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stress–strain curves for a filled rubber showing progressive cyclic softening, also known as the Mullins effect

The Mullins effect is a particular aspect of the mechanical response in filled rubbers in which the stress–strain curve depends on the maximum loading previously encountered. The phenomenon, named for rubber scientist Leonard Mullins, working at the Tun Abdul Razak Research Centre in Hertford, can be idealized for many purposes as an instantaneous and irreversible softening of the stress–strain curve that occurs whenever the load increases beyond its prior all-time maximum value. At times, when the load is less than a prior maximum, nonlinear elastic behavior prevails. The effect should not be confused with the Payne effect.

Although the term "Mullins effect" is commonly applied to stress softening in filled rubbers, the phenomenon is common to all rubbers, including "gums" (rubber lacking filler). As first shown by Mullins and coworkers, the retraction stresses of an elastomer are independent of carbon black when the stress at the maximum strain is constant. Mullins softening is a viscoelastic effect, although in filled rubber there can be additional contributions to the mechanical hysteresis from filler particles debonding from each other or from the polymer chains.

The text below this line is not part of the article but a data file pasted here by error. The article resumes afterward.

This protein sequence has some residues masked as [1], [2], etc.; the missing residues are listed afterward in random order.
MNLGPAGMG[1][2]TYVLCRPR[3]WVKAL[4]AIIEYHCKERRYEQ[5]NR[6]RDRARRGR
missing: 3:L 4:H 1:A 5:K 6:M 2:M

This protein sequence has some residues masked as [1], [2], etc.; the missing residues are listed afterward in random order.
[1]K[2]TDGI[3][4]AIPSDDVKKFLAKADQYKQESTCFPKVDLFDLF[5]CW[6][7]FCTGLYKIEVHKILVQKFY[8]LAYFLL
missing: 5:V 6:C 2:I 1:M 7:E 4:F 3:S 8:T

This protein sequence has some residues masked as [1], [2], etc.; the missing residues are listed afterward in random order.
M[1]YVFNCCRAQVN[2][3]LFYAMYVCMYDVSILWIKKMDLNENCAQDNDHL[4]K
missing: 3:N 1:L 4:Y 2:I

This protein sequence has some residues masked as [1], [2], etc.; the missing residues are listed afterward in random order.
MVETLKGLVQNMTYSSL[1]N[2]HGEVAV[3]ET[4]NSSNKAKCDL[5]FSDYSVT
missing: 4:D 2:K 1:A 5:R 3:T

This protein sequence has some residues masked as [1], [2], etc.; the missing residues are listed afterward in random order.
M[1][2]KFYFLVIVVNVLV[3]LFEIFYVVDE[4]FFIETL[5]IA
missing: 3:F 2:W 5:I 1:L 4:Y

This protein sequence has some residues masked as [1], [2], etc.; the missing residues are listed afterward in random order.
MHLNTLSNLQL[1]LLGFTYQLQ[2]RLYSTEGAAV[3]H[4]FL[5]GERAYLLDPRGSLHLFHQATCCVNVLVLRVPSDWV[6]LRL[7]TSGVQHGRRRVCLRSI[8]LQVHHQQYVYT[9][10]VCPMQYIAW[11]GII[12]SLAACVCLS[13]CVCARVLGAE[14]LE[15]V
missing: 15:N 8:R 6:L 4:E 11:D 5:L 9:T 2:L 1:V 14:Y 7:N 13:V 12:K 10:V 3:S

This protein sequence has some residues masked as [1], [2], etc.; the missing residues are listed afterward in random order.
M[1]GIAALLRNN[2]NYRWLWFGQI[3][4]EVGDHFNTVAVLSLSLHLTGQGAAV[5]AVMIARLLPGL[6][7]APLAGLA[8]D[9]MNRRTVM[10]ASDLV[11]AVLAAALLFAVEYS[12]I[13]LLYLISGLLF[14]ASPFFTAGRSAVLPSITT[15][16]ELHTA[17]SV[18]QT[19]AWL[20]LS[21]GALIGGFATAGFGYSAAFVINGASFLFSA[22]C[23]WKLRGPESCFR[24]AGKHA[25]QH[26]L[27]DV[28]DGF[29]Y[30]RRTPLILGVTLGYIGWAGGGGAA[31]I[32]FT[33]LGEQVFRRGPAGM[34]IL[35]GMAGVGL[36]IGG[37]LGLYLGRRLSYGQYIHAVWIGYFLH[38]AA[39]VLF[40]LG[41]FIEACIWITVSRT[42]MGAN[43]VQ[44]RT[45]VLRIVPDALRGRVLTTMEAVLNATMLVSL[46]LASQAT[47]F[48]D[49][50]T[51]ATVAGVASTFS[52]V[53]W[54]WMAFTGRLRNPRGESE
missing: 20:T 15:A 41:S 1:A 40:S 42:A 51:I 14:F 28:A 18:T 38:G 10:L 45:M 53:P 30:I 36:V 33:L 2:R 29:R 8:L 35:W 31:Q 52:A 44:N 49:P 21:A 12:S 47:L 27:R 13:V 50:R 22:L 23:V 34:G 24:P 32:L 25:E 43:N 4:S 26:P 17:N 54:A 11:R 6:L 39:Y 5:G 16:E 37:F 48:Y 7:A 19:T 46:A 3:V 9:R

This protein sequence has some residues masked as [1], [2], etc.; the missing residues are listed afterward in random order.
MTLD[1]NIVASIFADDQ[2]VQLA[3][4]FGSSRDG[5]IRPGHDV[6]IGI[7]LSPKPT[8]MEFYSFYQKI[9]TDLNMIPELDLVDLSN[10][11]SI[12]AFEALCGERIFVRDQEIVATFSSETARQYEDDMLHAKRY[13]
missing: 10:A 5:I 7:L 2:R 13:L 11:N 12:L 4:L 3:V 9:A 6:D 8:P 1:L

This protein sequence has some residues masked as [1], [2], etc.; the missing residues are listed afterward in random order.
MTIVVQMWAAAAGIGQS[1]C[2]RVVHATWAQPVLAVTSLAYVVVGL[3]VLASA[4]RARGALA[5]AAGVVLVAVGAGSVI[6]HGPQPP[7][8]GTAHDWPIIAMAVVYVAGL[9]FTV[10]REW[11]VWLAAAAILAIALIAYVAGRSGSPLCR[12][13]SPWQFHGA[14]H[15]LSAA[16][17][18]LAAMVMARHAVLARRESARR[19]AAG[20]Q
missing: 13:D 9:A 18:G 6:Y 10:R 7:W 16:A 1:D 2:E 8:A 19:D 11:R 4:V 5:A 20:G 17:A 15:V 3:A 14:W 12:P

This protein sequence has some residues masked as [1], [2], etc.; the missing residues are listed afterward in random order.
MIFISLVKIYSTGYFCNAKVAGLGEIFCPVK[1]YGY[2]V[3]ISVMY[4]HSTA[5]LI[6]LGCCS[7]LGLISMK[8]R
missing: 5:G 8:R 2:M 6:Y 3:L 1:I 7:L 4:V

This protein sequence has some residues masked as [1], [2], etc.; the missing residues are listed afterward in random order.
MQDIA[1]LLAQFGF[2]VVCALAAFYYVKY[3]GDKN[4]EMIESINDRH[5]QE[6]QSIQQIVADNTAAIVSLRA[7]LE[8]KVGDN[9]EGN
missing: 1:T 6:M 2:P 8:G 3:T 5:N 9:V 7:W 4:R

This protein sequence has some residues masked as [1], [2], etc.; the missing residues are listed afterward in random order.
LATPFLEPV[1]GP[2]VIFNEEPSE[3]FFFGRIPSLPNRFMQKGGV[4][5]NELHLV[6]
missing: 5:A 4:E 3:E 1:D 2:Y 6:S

A number of constitutive models have been proposed to describe the effect.[1] For example, the Ogden-Roxburgh model[2] is used in several commercial finite element codes.

See alsoEdit


  1. ^ Dorfmann, A.; Ogden, R. W. (2004). "A constitutive model for the Mullins effect with permanent set in particle-reinforced rubber". International Journal of Solids and Structures. 41: 1855–1878.
  2. ^ Ogden, R. W.; Roxburgh, D. G. (1999). "A pseudo–elastic model for the Mullins effect in filled rubber". Proceedings of the Royal Society of London A. 455: 2861–2877. doi:10.1098/rspa.1999.0431.
L. Mullins, Rubber Chemistry and Technology, 42, 339 (1969).
J.A.C. Harwood and A.R. Payne, J. Appl. Polym Sci. 10, 315 (1966).

W. V. Mars, Evaluation of a pseudo-elastic model for the Mullins effect. Tire Science and Technology, 32(3), 120–145 (2004).